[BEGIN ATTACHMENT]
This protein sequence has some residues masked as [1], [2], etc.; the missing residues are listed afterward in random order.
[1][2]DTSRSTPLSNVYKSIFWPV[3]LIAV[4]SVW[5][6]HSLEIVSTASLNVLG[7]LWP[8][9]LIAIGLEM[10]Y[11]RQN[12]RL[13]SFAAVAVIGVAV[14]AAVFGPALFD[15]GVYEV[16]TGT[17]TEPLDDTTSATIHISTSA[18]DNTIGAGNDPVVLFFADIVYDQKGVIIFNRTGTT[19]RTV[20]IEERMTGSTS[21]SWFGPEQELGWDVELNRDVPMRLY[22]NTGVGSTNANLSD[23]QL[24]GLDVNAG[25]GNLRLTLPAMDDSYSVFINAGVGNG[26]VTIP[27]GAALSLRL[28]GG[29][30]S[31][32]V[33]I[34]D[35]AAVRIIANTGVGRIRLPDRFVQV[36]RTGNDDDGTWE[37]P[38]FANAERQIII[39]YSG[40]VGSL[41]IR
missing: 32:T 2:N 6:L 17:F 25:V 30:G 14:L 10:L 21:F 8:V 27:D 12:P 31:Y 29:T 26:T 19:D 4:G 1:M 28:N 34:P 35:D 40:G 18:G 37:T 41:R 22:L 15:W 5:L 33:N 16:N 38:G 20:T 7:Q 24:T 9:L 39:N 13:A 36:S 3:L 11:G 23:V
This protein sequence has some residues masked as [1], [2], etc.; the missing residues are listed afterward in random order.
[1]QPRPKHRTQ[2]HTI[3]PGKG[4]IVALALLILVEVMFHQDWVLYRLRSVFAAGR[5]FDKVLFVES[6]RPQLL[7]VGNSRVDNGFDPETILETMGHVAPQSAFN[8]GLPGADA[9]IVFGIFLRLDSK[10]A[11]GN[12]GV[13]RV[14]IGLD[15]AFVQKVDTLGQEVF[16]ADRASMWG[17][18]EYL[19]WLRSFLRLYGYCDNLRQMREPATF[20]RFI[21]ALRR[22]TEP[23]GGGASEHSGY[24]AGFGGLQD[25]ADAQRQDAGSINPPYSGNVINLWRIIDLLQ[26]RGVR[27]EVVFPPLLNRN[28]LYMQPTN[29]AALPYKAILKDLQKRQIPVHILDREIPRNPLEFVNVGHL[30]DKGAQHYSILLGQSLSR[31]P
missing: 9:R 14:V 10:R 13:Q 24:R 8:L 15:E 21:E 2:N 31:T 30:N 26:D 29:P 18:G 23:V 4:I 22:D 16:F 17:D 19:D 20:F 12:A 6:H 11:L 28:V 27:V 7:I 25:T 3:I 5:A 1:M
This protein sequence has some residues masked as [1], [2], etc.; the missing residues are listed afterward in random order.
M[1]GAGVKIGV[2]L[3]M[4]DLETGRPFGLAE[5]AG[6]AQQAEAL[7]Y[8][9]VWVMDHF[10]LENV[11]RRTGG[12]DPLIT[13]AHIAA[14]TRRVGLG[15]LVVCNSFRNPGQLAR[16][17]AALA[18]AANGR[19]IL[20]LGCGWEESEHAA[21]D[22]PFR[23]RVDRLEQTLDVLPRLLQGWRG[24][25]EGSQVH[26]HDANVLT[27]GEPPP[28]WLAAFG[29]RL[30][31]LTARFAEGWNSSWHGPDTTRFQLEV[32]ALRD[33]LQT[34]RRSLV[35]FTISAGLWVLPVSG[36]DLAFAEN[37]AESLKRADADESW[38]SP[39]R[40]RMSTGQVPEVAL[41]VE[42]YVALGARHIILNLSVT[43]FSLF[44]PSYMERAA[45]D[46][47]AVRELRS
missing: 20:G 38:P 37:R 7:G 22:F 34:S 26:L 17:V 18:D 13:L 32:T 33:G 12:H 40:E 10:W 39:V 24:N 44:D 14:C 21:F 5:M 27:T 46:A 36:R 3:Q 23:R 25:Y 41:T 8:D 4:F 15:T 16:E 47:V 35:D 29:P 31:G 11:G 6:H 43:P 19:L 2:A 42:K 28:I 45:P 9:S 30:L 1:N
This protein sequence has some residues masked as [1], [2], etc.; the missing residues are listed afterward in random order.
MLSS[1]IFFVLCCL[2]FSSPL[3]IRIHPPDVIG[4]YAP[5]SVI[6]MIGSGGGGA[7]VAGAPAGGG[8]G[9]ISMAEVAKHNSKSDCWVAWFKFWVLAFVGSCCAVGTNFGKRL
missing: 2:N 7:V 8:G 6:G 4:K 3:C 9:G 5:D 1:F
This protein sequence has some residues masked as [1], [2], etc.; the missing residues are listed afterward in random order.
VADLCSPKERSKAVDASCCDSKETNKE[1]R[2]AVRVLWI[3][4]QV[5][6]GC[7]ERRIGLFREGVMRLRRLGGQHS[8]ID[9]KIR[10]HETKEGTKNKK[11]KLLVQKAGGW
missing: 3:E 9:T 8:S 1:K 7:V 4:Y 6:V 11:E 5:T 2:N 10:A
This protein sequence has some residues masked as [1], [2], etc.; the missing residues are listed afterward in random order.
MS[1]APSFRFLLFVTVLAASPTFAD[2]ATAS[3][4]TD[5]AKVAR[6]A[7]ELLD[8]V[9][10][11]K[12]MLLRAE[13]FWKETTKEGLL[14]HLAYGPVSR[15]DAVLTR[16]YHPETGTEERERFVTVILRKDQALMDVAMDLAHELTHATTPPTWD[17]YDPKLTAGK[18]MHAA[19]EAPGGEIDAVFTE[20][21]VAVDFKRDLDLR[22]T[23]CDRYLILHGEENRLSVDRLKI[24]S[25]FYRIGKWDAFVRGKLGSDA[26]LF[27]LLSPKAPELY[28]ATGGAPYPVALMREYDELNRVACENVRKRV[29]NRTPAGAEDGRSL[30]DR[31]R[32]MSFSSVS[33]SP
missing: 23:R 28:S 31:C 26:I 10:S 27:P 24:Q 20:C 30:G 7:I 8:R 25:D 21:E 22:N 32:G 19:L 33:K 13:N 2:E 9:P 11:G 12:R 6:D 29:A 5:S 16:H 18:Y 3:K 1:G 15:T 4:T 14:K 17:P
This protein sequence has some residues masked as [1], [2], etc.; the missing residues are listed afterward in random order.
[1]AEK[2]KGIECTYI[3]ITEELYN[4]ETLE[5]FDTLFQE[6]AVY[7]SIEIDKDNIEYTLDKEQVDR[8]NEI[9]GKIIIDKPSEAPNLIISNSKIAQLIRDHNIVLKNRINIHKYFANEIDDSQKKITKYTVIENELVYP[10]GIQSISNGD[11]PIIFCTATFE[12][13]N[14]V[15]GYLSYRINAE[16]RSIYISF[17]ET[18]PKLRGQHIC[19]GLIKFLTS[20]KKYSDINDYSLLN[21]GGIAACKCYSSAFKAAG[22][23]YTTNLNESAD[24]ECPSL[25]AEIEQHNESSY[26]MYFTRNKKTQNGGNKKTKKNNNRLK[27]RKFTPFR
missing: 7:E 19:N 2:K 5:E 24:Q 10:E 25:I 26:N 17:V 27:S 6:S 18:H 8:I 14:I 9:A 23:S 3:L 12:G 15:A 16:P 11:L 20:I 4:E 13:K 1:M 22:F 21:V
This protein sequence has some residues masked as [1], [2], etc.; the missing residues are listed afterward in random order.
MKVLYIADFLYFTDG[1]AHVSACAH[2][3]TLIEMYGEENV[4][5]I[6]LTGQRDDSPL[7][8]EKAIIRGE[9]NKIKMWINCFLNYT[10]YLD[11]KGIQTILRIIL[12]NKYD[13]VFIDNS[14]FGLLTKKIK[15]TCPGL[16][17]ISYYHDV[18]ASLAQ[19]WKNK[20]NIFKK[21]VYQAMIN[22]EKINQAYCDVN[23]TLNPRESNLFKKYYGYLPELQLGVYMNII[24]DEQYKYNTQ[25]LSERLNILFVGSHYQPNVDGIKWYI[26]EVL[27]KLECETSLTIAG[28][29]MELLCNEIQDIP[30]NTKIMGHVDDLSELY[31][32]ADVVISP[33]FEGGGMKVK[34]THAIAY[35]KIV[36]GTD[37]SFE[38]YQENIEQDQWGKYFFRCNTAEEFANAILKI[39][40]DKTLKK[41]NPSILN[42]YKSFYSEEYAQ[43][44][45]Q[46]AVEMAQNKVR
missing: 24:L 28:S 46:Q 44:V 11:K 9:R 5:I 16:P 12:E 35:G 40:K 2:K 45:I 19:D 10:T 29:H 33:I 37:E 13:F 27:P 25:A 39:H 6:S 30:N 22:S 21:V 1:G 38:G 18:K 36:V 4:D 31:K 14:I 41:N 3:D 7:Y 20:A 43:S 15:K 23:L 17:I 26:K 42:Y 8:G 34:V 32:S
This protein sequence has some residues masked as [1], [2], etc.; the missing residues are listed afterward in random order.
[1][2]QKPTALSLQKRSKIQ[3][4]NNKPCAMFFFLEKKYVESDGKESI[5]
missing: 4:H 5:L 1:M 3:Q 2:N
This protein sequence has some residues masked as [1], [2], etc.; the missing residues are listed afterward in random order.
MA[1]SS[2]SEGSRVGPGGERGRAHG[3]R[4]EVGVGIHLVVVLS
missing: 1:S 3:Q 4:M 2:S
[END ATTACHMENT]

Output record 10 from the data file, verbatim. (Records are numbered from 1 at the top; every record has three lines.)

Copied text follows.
This protein sequence has some residues masked as [1], [2], etc.; the missing residues are listed afterward in random order.
MA[1]SS[2]SEGSRVGPGGERGRAHG[3]R[4]EVGVGIHLVVVLS
missing: 1:S 3:Q 4:M 2:S